Crop failure? But Not As We Know It.

“Kenya faces crop failure in coming season, warns FAO”, proclaimed the headline in Business Daily and the piece was dutifully quoted and repeated across the world. But what did the FAO report in fact say? The relevant section of the report, dealing with Eastern Africa, bears the sub-head ‘Below average seasonal rains raise concerns’. It goes on as follows:

“In Kenya, insufficient rainfall during the initial stage of the main cropping season (March-April) is likely to have impeded crop growth, increasing the probability of yet another poor harvest. By contrast, production estimates are favourable in western maize growing regions, bordering Lake Victoria, which received near normal rainfall from March to June. Preliminary forecasts from the Ministry of Agriculture estimate maize production at 2.4 million tonnes for the long rains season, 16 percent below the average of the past five years. Harvesting is scheduled to begin in August. Kenya has imported approximately 1.1 million tonnes of white and yellow maize between November 2008 and mid-June 2009 in efforts to maintain domestic cereal supplies, following low production levels in 2008.”

So the news could be a lot better, but crisis? What crisis?

Additional Resources:

The Global Information and Early Warning System (GIEWS) reviews the world food supply/demand, issues reports on the world food situation and provides early warnings of impending food crises in individual countries.

Monitoring and Predicting Agricultural Drought: A Global Study (Hardcover) by Boken, Cracknell and Heathcote, Oxford University Press, USA, 2005.


Climate Change in Africa – predicting and adapting

Dr. Kai Sonder, GIS (Geographic Information Systems) expert at the International Institute of Tropical Agriculture, IITA in Ibadan, Nigeria, is using information relayed by satellites stationed high above the earth, as well as outputs from global climate models, to find answers to Africa’s most pressing problems. Monitoring the trends in rainfall and temperature in different regions of Africa, Sonder is part of a team of scientists that is recommending new farming practices to ensure food security across the continent.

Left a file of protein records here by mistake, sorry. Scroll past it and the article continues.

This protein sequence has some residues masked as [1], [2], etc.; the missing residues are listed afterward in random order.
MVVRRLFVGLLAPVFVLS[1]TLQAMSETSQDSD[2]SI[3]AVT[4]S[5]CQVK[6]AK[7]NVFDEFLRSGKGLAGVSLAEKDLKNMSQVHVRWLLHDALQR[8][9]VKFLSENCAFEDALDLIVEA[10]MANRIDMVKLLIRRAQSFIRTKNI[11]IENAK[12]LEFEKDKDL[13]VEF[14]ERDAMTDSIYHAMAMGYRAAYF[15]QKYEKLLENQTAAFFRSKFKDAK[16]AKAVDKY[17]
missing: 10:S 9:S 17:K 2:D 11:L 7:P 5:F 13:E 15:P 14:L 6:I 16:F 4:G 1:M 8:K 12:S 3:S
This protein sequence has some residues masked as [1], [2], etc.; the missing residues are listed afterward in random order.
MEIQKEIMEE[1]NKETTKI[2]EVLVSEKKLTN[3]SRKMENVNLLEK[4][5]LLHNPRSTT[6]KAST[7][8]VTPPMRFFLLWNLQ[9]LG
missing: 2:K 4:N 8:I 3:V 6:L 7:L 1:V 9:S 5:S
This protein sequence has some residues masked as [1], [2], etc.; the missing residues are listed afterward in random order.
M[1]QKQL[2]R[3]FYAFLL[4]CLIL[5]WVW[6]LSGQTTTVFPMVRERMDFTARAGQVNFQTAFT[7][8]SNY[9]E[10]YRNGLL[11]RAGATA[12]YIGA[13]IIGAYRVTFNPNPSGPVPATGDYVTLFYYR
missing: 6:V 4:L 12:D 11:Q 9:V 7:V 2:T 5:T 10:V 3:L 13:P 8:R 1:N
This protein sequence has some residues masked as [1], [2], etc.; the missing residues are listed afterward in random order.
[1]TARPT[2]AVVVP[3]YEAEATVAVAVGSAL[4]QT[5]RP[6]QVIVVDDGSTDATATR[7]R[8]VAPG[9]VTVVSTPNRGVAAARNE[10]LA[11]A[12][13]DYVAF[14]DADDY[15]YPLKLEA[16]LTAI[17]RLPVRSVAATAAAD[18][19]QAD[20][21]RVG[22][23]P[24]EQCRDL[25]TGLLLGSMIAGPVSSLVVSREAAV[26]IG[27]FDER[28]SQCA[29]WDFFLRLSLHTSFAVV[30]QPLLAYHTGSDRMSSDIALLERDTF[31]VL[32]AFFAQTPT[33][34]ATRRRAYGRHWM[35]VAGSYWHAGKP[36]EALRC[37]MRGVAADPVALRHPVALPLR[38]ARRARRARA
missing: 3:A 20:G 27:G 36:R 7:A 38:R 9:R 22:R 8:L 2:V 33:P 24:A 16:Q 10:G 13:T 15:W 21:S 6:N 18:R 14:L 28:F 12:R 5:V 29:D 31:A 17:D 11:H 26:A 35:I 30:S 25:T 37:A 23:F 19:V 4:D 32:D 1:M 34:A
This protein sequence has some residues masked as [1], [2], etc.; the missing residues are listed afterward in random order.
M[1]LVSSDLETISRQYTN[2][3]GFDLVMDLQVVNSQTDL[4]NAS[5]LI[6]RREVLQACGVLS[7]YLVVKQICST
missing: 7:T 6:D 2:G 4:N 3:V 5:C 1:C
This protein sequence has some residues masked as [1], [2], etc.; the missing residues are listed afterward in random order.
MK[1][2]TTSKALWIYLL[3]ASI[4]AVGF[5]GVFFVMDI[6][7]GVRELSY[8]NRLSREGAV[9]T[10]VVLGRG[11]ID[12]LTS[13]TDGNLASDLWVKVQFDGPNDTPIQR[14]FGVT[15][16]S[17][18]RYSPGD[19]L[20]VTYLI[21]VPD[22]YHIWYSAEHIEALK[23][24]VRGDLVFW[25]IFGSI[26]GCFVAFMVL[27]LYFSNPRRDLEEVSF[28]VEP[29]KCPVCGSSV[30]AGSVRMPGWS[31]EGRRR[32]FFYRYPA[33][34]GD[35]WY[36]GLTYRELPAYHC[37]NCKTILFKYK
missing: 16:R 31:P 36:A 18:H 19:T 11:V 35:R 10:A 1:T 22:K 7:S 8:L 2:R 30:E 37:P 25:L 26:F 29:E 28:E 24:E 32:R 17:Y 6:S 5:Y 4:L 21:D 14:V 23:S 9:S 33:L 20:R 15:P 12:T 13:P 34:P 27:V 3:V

Climate variability, rather than climate change, is how Kai Sonder prefers to describe the current situation in Africa. But he confirms that rainfall is becoming more unpredictable. “Global warming is expected to cause less rainfall in some areas and more of it in others. In Zimbabwe, Malawi and parts of Mozambique, for example, people have a high dependency on maize. But droughts are becoming more frequent and causing heavy losses.”

IITA’s work should allow policymakers to recommend changes in current farming practices. For Sonder, this is all necessary work if millions of people are to be prepared for the future, particularly as he emphasises that, “many areas of Africa are already suffering under adverse effects of what climate change is predicted to bring for larger areas.” However, in the shorter term, Sonder believes farmers need reliable information about each coming season, since this ought to determine which crops to plant and when. The use of mobile phones to communicate market prices in Kenya and Uganda offers a model for how such information might be spread widely and quickly.

Excerpted from an article at New Agriculturalist written by Oluyinka Alawode and Adeleke O’Adeyemi. Read full article here.